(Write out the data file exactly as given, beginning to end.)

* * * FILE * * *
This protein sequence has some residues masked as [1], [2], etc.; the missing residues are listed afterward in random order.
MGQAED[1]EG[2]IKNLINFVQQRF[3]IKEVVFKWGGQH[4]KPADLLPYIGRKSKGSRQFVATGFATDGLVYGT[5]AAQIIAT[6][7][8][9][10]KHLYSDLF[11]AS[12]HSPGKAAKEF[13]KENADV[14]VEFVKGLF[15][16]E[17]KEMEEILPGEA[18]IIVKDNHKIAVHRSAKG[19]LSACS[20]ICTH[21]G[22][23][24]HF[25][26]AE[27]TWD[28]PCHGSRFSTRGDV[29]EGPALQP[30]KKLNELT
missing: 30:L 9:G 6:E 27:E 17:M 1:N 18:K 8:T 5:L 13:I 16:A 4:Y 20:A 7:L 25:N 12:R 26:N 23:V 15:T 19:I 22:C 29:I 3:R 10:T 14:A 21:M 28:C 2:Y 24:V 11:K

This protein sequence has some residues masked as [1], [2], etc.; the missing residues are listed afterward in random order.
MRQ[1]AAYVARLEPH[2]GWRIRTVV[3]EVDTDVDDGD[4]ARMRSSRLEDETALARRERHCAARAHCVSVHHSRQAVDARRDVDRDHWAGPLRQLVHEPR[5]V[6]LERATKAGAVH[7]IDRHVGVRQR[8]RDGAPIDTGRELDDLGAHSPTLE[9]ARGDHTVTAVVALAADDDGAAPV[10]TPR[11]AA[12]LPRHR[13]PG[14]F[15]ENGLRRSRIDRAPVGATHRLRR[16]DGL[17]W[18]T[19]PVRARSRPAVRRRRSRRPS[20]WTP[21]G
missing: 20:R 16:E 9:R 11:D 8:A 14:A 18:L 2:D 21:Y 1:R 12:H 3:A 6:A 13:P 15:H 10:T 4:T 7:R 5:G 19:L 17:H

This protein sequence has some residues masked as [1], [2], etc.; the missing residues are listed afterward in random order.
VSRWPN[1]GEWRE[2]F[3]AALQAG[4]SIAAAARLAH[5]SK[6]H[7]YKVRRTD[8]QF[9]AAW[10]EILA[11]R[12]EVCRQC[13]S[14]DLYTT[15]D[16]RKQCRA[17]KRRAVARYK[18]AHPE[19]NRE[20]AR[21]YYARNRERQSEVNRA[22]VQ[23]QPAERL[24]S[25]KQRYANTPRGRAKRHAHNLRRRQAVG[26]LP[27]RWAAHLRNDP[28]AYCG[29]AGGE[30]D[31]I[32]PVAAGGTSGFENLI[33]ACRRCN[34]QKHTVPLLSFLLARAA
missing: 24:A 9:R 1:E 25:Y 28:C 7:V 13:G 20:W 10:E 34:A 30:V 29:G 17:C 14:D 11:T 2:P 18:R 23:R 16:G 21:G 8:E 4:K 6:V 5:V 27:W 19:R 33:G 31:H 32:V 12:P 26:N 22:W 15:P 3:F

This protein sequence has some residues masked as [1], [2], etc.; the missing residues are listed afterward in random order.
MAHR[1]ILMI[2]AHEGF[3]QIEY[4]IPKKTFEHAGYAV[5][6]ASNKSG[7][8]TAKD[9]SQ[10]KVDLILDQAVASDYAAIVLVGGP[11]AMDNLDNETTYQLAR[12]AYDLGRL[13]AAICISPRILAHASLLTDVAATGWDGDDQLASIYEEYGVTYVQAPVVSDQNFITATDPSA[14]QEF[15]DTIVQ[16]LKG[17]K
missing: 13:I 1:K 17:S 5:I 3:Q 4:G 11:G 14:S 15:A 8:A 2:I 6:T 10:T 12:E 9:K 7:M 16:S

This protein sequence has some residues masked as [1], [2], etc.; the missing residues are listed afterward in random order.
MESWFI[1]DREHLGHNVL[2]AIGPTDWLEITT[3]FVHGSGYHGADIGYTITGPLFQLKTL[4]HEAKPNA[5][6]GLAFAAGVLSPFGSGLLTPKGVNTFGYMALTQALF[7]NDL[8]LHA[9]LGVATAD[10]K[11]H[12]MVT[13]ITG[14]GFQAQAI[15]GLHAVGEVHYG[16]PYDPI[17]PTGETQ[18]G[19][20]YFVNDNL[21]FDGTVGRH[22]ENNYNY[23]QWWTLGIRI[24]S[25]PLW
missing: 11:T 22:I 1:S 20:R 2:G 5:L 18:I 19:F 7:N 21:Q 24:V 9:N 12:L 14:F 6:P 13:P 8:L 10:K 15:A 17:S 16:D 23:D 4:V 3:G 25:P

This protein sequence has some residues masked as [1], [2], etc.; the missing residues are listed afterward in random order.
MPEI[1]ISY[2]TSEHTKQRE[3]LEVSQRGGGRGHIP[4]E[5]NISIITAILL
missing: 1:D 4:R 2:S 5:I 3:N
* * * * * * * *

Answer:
This protein sequence has some residues masked as [1], [2], etc.; the missing residues are listed afterward in random order.
MGQAED[1]EG[2]IKNLINFVQQRF[3]IKEVVFKWGGQH[4]KPADLLPYIGRKSKGSRQFVATGFATDGLVYGT[5]AAQIIAT[6][7][8][9][10]KHLYSDLF[11]AS[12]HSPGKAAKEF[13]KENADV[14]VEFVKGLF[15][16]E[17]KEMEEILPGEA[18]IIVKDNHKIAVHRSAKG[19]LSACS[20]ICTH[21]G[22][23][24]HF[25][26]AE[27]TWD[28]PCHGSRFSTRGDV[29]EGPALQP[30]KKLNELT
missing: 30:L 9:G 6:E 27:E 17:M 1:N 18:K 8:T 5:L 13:I 16:A 4:Y 20:A 7:L 25:N 12:R 26:N 23:V 15:T 19:I 22:C 29:I 3:R 10:T 14:A 21:M 28:C 2:Y 24:V 11:K

This protein sequence has some residues masked as [1], [2], etc.; the missing residues are listed afterward in random order.
MRQ[1]AAYVARLEPH[2]GWRIRTVV[3]EVDTDVDDGD[4]ARMRSSRLEDETALARRERHCAARAHCVSVHHSRQAVDARRDVDRDHWAGPLRQLVHEPR[5]V[6]LERATKAGAVH[7]IDRHVGVRQR[8]RDGAPIDTGRELDDLGAHSPTLE[9]ARGDHTVTAVVALAADDDGAAPV[10]TPR[11]AA[12]LPRHR[13]PG[14]F[15]ENGLRRSRIDRAPVGATHRLRR[16]DGL[17]W[18]T[19]PVRARSRPAVRRRRSRRPS[20]WTP[21]G
missing: 20:R 16:E 9:R 11:D 8:A 14:A 18:L 2:D 21:Y 1:R 12:H 3:A 6:A 13:P 15:H 10:T 4:T 7:R 5:G 19:L 17:H

This protein sequence has some residues masked as [1], [2], etc.; the missing residues are listed afterward in random order.
VSRWPN[1]GEWRE[2]F[3]AALQAG[4]SIAAAARLAH[5]SK[6]H[7]YKVRRTD[8]QF[9]AAW[10]EILA[11]R[12]EVCRQC[13]S[14]DLYTT[15]D[16]RKQCRA[17]KRRAVARYK[18]AHPE[19]NRE[20]AR[21]YYARNRERQSEVNRA[22]VQ[23]QPAERL[24]S[25]KQRYANTPRGRAKRHAHNLRRRQAVG[26]LP[27]RWAAHLRNDP[28]AYCG[29]AGGE[30]D[31]I[32]PVAAGGTSGFENLI[33]ACRRCN[34]QKHTVPLLSFLLARAA
missing: 24:A 9:R 1:E 25:Y 28:C 7:V 13:G 20:W 10:E 34:A 30:V 29:G 17:C 14:D 11:T 2:P 18:R 23:R 16:G 21:G 8:E 4:K 6:V 5:V 27:W 19:R 33:G 31:H 32:V 12:P 26:N 22:W 15:P 3:F

This protein sequence has some residues masked as [1], [2], etc.; the missing residues are listed afterward in random order.
MAHR[1]ILMI[2]AHEGF[3]QIEY[4]IPKKTFEHAGYAV[5][6]ASNKSG[7][8]TAKD[9]SQ[10]KVDLILDQAVASDYAAIVLVGGP[11]AMDNLDNETTYQLAR[12]AYDLGRL[13]AAICISPRILAHASLLTDVAATGWDGDDQLASIYEEYGVTYVQAPVVSDQNFITATDPSA[14]QEF[15]DTIVQ[16]LKG[17]K
missing: 13:I 1:K 17:S 5:I 3:Q 4:G 11:G 14:S 15:A 8:A 2:I 6:T 10:T 12:E 9:K 7:M 16:S

This protein sequence has some residues masked as [1], [2], etc.; the missing residues are listed afterward in random order.
MESWFI[1]DREHLGHNVL[2]AIGPTDWLEITT[3]FVHGSGYHGADIGYTITGPLFQLKTL[4]HEAKPNA[5][6]GLAFAAGVLSPFGSGLLTPKGVNTFGYMALTQALF[7]NDL[8]LHA[9]LGVATAD[10]K[11]H[12]MVT[13]ITG[14]GFQAQAI[15]GLHAVGEVHYG[16]PYDPI[17]PTGETQ[18]G[19][20]YFVNDNL[21]FDGTVGRH[22]ENNYNY[23]QWWTLGIRI[24]S[25]PLW
missing: 11:T 22:I 1:S 20:R 2:G 5:L 18:I 19:F 7:N 21:Q 24:V 9:N 12:L 14:F 6:P 13:P 8:L 10:K 15:A 17:S 16:D 23:D 4:V 3:G 25:P

This protein sequence has some residues masked as [1], [2], etc.; the missing residues are listed afterward in random order.
MPEI[1]ISY[2]TSEHTKQRE[3]LEVSQRGGGRGHIP[4]E[5]NISIITAILL
missing: 1:D 4:R 2:S 5:I 3:N